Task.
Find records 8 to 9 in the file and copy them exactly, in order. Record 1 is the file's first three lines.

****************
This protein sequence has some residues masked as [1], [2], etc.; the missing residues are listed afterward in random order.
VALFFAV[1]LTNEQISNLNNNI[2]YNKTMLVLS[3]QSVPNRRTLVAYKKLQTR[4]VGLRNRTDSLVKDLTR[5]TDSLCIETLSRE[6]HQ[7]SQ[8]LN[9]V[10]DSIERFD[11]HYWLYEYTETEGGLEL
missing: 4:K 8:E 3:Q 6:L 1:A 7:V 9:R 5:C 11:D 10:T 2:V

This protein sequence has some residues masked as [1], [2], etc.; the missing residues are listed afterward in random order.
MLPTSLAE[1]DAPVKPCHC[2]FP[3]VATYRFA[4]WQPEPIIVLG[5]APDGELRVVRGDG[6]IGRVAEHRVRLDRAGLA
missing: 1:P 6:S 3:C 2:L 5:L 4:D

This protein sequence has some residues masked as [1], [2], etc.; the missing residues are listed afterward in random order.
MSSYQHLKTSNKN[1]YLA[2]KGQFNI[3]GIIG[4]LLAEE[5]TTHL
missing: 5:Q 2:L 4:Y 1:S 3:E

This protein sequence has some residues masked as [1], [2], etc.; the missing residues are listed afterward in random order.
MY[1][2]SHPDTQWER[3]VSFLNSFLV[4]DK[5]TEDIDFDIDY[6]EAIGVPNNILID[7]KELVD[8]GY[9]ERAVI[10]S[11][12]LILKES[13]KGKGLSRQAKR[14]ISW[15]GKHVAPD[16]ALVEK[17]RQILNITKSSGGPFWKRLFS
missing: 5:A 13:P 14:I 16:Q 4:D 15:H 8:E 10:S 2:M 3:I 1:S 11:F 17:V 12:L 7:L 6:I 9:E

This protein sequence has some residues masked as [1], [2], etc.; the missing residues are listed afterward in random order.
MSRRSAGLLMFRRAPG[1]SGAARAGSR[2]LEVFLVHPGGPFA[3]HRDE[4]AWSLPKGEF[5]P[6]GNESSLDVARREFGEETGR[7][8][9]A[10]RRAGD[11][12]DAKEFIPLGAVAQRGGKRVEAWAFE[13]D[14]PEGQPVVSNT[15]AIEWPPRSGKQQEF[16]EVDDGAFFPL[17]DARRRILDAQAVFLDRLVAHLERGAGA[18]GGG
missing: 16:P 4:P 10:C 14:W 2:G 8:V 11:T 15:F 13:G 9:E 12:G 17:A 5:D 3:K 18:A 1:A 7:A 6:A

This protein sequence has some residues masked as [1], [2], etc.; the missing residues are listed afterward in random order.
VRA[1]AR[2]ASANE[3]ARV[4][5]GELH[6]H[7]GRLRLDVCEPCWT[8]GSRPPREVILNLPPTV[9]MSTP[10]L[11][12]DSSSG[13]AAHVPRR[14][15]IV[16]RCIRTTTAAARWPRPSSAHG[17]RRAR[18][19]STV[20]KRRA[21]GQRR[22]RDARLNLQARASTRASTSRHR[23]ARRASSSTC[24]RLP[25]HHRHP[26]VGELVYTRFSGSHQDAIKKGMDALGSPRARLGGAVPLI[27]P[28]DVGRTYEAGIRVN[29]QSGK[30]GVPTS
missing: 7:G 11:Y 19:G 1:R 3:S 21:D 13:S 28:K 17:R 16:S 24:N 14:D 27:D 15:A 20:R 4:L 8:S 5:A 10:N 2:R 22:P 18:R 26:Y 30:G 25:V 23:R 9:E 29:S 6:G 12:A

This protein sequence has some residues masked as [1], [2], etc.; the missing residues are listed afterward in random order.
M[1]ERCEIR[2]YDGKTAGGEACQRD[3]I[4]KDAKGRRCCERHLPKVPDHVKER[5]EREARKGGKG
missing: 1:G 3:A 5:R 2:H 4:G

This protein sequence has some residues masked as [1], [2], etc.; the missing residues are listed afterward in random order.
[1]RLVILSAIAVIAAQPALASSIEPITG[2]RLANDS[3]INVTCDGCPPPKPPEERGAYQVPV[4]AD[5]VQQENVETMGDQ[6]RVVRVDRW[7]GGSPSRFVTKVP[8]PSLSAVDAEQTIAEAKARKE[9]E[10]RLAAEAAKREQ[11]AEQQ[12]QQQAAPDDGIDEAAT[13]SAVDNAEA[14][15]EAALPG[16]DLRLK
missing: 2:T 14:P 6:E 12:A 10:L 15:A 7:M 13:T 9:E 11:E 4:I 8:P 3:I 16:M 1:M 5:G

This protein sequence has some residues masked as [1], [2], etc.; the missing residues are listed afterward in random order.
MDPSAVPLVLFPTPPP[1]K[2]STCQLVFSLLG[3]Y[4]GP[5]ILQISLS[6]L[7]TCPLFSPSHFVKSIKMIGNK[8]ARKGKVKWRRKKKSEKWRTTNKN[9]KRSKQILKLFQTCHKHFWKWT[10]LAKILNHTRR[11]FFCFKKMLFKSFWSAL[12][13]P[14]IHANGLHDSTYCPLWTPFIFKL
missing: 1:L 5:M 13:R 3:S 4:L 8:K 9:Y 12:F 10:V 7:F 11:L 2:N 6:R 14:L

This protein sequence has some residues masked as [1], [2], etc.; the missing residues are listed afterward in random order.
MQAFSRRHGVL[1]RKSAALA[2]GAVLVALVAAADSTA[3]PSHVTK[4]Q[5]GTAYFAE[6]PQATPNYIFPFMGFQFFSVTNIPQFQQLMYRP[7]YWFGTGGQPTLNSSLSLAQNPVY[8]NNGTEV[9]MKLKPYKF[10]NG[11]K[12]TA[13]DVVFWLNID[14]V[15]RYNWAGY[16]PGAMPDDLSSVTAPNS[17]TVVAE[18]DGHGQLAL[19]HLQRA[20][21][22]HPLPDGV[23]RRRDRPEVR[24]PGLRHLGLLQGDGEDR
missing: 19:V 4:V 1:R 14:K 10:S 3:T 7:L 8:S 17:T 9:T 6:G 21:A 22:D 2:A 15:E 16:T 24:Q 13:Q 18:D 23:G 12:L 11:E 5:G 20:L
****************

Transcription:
This protein sequence has some residues masked as [1], [2], etc.; the missing residues are listed afterward in random order.
[1]RLVILSAIAVIAAQPALASSIEPITG[2]RLANDS[3]INVTCDGCPPPKPPEERGAYQVPV[4]AD[5]VQQENVETMGDQ[6]RVVRVDRW[7]GGSPSRFVTKVP[8]PSLSAVDAEQTIAEAKARKE[9]E[10]RLAAEAAKREQ[11]AEQQ[12]QQQAAPDDGIDEAAT[13]SAVDNAEA[14][15]EAALPG[16]DLRLK
missing: 2:T 14:P 6:E 12:A 10:L 15:A 7:M 13:T 9:E 11:E 4:I 8:P 3:I 16:M 1:M 5:G

This protein sequence has some residues masked as [1], [2], etc.; the missing residues are listed afterward in random order.
MDPSAVPLVLFPTPPP[1]K[2]STCQLVFSLLG[3]Y[4]GP[5]ILQISLS[6]L[7]TCPLFSPSHFVKSIKMIGNK[8]ARKGKVKWRRKKKSEKWRTTNKN[9]KRSKQILKLFQTCHKHFWKWT[10]LAKILNHTRR[11]FFCFKKMLFKSFWSAL[12][13]P[14]IHANGLHDSTYCPLWTPFIFKL
missing: 1:L 5:M 13:R 3:S 4:L 8:K 9:Y 12:F 10:V 7:F 11:L 2:N 6:R 14:L